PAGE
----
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Tesla Sets IPO Terms: $185 Million, With Help From Toyota

Tesla Motors, apparently unaffected by rumors of CEO Elon Musk‘s money woes, has announced it’s set terms for its IPO at $185 million–through a public share deal and private purchase by Toyota. Tesla’s predicted to make losses until 2012.

tesla roadster

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Tesla Motors, apparently unaffected by rumors of CEO Elon Musk‘s money woes, has announced it’s set terms for its IPO at $185 million–through a public share deal and private purchase by Toyota. Tesla’s predicted to make losses until 2012.

At IPO Tesla will sell 11.1 million shares for between $14 and $16 per share. This will bring in around $185 million in cash, and then after IPO Toyota’s May-announced investment will add another $50 million to this–totaling some $235 million of fresh money. This is up significantly from the $100 million Tesla had originally listed in its first stock-registration filing at the SEC in January, and indicates that both the company and its potential investors have confidence in the salability of its electric cars.

Right now that product inventory is a single, solitary car, the Tesla Roadster. This high-end electric sports car has garnered reams of media attention (including being the most expensive gift ever offered on the U.S. Price is Right show) but as of March 2010 only around 1,000 of the vehicles seem to have been produced for sale. The deal with Toyota is part of a plan to co-produce an electric sedan, the Model S, aimed at a more mass market audience, which is where the real long-term income for Tesla is likely to be found. Until this vehicle hits the stores in 2012, however, Tesla is expected to bleed money every quarter. So far its net loss has reached $290.2 million since the company’s inception in 2003, but a $465 million loan from the DoE for the Model S will offset some of this.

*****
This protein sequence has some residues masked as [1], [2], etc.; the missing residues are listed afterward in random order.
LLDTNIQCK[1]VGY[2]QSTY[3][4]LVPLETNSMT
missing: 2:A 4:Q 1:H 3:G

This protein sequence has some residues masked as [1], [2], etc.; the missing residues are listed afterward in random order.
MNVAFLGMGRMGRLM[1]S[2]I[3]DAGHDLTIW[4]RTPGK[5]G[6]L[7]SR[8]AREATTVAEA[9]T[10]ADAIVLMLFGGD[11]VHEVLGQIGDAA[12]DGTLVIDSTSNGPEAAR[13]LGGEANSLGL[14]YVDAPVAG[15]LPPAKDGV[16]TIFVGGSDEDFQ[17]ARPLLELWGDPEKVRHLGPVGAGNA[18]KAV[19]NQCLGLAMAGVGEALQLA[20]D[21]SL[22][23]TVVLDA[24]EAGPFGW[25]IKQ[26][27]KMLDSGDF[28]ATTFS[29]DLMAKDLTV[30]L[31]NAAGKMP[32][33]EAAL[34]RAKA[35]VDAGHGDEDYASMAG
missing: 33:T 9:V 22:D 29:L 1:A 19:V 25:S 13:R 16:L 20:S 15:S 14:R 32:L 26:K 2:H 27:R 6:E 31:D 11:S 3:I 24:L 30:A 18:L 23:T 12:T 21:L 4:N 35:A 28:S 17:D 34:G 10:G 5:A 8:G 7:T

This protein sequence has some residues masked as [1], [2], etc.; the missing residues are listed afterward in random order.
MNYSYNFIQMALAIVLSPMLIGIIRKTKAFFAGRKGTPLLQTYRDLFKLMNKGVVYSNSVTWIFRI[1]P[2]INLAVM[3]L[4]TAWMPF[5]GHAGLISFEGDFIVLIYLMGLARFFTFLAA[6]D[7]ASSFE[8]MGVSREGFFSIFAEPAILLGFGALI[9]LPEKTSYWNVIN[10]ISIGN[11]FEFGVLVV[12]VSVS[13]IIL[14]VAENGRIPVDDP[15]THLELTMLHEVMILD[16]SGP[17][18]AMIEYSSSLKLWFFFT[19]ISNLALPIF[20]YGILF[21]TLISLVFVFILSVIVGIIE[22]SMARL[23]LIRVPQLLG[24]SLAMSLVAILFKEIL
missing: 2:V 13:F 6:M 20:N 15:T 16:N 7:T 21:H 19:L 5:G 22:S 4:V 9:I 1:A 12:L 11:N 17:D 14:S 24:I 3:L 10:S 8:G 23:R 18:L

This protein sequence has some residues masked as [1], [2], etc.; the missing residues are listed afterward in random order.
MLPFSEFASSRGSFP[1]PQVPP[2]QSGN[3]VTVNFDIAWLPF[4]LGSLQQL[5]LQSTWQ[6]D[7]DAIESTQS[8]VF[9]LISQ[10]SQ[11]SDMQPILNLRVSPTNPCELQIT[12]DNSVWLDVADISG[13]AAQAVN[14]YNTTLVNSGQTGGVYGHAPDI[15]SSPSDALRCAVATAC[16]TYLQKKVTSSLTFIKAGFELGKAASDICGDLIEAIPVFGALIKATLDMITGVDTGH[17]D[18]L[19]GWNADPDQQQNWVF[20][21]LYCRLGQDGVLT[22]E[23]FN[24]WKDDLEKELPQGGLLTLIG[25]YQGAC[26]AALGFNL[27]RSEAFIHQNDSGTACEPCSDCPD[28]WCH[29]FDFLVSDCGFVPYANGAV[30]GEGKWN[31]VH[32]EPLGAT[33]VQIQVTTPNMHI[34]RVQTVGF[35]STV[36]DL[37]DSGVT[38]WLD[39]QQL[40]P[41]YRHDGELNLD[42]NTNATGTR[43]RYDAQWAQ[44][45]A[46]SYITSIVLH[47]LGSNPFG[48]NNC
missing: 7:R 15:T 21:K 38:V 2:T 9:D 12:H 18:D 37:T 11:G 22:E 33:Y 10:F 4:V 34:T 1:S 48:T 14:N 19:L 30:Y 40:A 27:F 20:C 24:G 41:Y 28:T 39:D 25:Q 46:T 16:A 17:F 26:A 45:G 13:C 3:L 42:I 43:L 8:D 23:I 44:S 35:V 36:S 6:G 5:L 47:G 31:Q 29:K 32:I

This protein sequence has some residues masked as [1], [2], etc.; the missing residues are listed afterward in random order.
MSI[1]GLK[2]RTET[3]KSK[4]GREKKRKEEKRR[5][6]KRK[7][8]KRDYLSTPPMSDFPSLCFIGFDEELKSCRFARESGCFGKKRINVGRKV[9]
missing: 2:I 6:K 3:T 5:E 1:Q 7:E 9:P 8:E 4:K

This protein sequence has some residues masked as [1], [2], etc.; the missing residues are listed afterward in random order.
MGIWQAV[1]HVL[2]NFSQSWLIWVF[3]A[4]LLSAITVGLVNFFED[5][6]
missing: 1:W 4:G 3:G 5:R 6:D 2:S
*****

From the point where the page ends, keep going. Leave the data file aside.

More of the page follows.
Essentially Tesla’s operating on a promise: The green credentials of a wholly electric car, be it limited-edition sports vehicle (which at least catapults EVs into the limelight, turning the public on to the idea) or a mass-market sedan, are so promising that Tesla’s backers must have calculated the long-term benefits to be excellent. When the business is running efficiently, it’ll then have to generate enough income to pay off its loan and return a profit to its investors before it can be truly hailed a success.

To keep up with this news, follow me, Kit Eaton, on Twitter. That QR code on the left will take your smartphone to my Twitter feed too.

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About the author

I'm covering the science/tech/generally-exciting-and-innovative beat for Fast Company. Follow me on Twitter, or Google+ and you'll hear tons of interesting stuff, I promise. I've also got a PhD, and worked in such roles as professional scientist and theater technician...thankfully avoiding jobs like bodyguard and chicken shed-cleaner (bonus points if you get that reference!)

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